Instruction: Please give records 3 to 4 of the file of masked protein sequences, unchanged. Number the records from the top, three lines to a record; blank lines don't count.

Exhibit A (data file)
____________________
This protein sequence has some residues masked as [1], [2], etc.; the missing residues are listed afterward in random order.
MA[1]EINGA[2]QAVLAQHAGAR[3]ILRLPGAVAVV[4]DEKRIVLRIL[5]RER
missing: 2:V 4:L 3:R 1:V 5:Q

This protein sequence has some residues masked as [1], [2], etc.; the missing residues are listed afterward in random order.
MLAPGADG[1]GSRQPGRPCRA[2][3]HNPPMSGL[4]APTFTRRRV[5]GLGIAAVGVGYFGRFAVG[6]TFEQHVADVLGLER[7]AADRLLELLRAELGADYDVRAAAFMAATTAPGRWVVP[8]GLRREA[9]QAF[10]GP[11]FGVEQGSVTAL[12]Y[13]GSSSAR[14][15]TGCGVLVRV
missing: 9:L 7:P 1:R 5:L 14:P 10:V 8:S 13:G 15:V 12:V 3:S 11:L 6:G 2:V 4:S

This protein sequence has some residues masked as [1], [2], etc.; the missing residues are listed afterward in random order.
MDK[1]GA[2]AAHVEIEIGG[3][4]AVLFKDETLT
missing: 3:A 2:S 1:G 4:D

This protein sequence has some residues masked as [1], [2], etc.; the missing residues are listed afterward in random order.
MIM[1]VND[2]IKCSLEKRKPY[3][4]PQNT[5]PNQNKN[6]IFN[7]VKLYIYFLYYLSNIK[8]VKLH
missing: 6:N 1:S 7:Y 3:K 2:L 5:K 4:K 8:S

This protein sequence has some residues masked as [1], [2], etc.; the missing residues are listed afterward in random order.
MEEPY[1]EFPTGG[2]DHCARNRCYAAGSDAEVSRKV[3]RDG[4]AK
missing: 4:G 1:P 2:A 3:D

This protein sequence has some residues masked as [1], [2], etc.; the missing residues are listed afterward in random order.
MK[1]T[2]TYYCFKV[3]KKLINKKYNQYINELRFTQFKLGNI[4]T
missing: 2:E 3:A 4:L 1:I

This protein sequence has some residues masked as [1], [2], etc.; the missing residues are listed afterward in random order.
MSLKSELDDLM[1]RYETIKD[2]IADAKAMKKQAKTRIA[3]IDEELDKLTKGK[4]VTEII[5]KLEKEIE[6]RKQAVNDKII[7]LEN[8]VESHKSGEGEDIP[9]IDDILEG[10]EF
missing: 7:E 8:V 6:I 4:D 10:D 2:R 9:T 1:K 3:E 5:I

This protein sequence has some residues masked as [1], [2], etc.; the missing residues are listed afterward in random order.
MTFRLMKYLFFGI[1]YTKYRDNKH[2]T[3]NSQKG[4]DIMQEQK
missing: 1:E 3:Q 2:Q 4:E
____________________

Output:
This protein sequence has some residues masked as [1], [2], etc.; the missing residues are listed afterward in random order.
MDK[1]GA[2]AAHVEIEIGG[3][4]AVLFKDETLT
missing: 3:A 2:S 1:G 4:D

This protein sequence has some residues masked as [1], [2], etc.; the missing residues are listed afterward in random order.
MIM[1]VND[2]IKCSLEKRKPY[3][4]PQNT[5]PNQNKN[6]IFN[7]VKLYIYFLYYLSNIK[8]VKLH
missing: 6:N 1:S 7:Y 3:K 2:L 5:K 4:K 8:S